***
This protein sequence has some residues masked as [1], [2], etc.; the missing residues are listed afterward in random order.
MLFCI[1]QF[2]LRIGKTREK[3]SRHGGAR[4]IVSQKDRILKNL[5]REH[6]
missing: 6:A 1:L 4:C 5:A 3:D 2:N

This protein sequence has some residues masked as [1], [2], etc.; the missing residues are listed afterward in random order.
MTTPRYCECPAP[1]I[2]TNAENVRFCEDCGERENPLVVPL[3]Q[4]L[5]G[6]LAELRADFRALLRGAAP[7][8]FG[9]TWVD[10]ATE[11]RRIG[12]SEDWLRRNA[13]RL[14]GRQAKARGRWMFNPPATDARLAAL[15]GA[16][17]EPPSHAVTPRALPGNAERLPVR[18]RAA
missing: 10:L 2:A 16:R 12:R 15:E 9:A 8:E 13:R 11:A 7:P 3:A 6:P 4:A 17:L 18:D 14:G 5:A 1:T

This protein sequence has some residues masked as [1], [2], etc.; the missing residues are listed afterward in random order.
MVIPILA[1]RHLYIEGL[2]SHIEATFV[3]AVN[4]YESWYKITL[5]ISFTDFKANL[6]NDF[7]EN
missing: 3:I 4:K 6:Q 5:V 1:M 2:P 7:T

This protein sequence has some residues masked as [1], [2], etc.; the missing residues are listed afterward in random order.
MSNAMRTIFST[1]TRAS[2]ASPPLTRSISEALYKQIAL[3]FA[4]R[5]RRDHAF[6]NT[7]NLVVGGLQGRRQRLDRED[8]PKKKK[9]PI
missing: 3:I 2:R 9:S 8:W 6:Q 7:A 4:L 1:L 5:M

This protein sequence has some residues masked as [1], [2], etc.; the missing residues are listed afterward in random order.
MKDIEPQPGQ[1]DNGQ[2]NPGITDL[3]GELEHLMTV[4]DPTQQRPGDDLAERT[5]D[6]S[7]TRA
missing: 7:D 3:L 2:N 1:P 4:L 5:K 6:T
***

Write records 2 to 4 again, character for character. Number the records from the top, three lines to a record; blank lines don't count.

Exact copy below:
This protein sequence has some residues masked as [1], [2], etc.; the missing residues are listed afterward in random order.
MTTPRYCECPAP[1]I[2]TNAENVRFCEDCGERENPLVVPL[3]Q[4]L[5]G[6]LAELRADFRALLRGAAP[7][8]FG[9]TWVD[10]ATE[11]RRIG[12]SEDWLRRNA[13]RL[14]GRQAKARGRWMFNPPATDARLAAL[15]GA[16][17]EPPSHAVTPRALPGNAERLPVR[18]RAA
missing: 10:L 2:A 16:R 12:R 15:E 9:A 8:E 13:R 11:A 7:P 3:A 6:P 4:A 17:L 18:D 14:G 5:A 1:T

This protein sequence has some residues masked as [1], [2], etc.; the missing residues are listed afterward in random order.
MVIPILA[1]RHLYIEGL[2]SHIEATFV[3]AVN[4]YESWYKITL[5]ISFTDFKANL[6]NDF[7]EN
missing: 3:I 4:K 6:Q 5:V 1:M 2:P 7:T

This protein sequence has some residues masked as [1], [2], etc.; the missing residues are listed afterward in random order.
MSNAMRTIFST[1]TRAS[2]ASPPLTRSISEALYKQIAL[3]FA[4]R[5]RRDHAF[6]NT[7]NLVVGGLQGRRQRLDRED[8]PKKKK[9]PI
missing: 3:I 2:R 9:S 8:W 6:Q 7:A 4:L 1:L 5:M